More often than you might imagine clients complain to me about how difficult it is for them to make friends in Washington. I used to hear the same complaints about Los Angeles, but L.A. possessed an attribute that allowed people some degree of acceptance of the difficulty - namely the long distances that separated many residents. Not so true of more compact DC. But I actually think that the difficulty of making friends for most people here is primarily due to a lack of an effective friend-making strategy.

The overall strategic thrust has several key components:

Identify and then spend time in venues that allow for person-to-person interactions that are deeper than typical cocktail party banter. There are a myriad of settings that will allow for more-than-superficial interaction. One such setting is a Meetup. Meetups are informal gatherings of people with shared interests, ranging from movies to foreign languages to entrepreneurship to technology to music to hiking to cooking.....the list is practically endless. Go to and input an activity you enjoy and see when and where the next Meetup is. Then go! It's surprisingly easy to interact with strangers when you're gathered around a shared inetrest. 

Volunteering also can provide opportunities for meaningful interpersonal interaction. Again, it's not too difficult to strike up conversations with people who share your commitment to a cause or an organization by volunteering.

Of course your workplace is another venue where you can have extended interaction with others. But in order to leverage that opportunity you need to be:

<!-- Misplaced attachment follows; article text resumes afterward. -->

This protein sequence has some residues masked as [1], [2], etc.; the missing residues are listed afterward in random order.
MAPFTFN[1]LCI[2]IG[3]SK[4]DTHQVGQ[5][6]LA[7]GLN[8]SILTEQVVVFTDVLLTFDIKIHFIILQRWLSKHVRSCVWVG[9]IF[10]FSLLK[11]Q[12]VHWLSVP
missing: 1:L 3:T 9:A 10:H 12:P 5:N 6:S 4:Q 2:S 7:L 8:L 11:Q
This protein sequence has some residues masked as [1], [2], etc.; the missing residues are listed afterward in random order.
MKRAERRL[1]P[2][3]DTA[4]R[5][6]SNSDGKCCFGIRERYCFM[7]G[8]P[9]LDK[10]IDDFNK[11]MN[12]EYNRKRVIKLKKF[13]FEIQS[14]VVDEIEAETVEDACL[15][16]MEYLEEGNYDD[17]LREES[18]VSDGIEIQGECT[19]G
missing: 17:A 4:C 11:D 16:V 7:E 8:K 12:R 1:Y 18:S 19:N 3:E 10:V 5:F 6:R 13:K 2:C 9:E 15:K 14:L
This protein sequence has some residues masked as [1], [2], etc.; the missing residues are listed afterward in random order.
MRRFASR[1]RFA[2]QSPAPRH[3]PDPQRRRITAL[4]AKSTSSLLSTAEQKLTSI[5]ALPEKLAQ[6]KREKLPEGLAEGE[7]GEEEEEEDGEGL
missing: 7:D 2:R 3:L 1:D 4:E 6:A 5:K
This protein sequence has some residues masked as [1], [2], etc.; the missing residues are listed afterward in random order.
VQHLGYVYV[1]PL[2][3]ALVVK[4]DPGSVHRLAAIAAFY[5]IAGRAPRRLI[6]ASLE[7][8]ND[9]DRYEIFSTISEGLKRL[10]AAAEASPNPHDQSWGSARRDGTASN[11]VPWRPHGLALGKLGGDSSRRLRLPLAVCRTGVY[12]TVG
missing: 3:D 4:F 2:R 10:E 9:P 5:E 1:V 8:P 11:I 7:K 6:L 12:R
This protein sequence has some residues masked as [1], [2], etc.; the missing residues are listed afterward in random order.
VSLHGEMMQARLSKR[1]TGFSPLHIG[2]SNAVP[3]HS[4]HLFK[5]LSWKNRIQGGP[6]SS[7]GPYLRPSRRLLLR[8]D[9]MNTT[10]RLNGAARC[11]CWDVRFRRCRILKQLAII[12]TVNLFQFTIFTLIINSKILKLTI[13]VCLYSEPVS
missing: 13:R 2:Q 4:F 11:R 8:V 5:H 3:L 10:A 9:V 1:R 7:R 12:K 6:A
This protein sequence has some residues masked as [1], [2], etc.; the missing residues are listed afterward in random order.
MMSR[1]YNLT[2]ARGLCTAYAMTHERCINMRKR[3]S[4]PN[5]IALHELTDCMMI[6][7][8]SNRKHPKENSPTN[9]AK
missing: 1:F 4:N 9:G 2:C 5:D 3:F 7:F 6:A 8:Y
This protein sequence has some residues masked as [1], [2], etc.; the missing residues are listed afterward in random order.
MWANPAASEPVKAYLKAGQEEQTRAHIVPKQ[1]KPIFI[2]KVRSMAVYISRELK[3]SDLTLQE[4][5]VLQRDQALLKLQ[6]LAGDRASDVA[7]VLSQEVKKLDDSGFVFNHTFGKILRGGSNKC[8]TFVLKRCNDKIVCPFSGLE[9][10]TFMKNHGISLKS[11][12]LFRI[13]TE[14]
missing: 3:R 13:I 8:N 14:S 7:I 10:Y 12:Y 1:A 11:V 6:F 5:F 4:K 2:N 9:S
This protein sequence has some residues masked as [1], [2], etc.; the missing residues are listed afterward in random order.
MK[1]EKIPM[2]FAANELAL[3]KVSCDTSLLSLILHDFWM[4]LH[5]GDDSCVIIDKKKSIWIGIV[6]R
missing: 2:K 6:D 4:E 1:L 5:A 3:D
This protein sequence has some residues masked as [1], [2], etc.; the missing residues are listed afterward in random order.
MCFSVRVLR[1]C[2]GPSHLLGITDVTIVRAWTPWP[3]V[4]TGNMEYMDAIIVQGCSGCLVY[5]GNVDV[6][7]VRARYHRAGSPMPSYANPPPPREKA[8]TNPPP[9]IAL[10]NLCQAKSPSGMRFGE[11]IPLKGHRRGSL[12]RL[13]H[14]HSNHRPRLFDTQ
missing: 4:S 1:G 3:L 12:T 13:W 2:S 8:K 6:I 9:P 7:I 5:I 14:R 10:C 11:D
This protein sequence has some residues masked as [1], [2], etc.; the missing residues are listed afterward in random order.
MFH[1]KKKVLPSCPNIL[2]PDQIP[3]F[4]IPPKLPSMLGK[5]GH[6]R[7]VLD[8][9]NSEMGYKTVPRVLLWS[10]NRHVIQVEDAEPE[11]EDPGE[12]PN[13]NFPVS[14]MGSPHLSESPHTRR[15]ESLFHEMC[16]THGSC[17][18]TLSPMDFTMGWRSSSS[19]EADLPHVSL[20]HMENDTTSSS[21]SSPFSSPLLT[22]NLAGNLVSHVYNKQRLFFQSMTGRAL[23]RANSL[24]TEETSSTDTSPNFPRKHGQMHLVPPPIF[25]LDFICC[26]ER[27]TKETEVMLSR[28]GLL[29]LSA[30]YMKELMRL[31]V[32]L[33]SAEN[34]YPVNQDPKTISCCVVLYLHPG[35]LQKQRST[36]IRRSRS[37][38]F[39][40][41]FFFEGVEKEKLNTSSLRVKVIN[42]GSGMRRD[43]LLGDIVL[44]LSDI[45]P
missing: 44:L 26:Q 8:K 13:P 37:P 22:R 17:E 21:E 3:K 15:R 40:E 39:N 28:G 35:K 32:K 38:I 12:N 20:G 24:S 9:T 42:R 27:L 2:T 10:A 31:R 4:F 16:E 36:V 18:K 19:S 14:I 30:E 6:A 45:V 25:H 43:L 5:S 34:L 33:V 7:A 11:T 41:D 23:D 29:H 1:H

Take the initiative and be (pleasantly) persistent. This advice from is spot on: "It's a big mistake to passively wait for other people to do the work of befriending you. It's great if it happens, but don't count on it. If you want to get a group of friends, assume you'll have to put in all the effort. If you want to do something on the weekend, don't sit around and hope someone texts you. Get in touch with various people and put something together yourself, or find out what they're doing and see if you can come along.

It's one thing to hang out with someone once, or only occasionally. You could consider them a friend of sorts at that point. For that particular person maybe that's all you need in a relationship with them, someone you're casually friendly with and who you see every now and then. However, for someone to become a closer, more regular friend you need hang out fairly often, keep in touch, enjoy good times together, and get to know each other on a deeper level. You won't have the compatibility to do this with everyone, but over time you should be able to build a tighter relationship with some of the people you meet."

Don't set your expectations too high. "Sometimes you'll join a club or be introduced to your friend's friends and hope to meet a bunch of great new people. Then you get there and the experience is disappointing. You may feel like you don't click with anyone, or like they're ignoring you in favor of making in-jokes with each other. Give these groups a few more tries. Often you're limited in how much you'll connect with others on the first meeting. You may warm up to each other before long.

If someone refuses your invitation because they're busy or not sure if they can make it out then don't give up. Try again another time. Try to assume the best. Don't automatically jump to the conclusion that they hate you and you're fundamentally unlikable. Also, even the act of making an invitation sends the message that you like someone and want to hang out with them. They may be unable to meet that one time, but now see you as someone they could possibly have fun with in the future.

When you meet potential friends be realistic about your importance in their lives and how long it may take to become buddies with them. They probably already have a social circle and their world won't end if it doesn't work out with you. As such, don't get too discouraged if they're not knocking down the door to hang out with you a day after you met them. They may be busy and your plans may not pan out for another few weeks.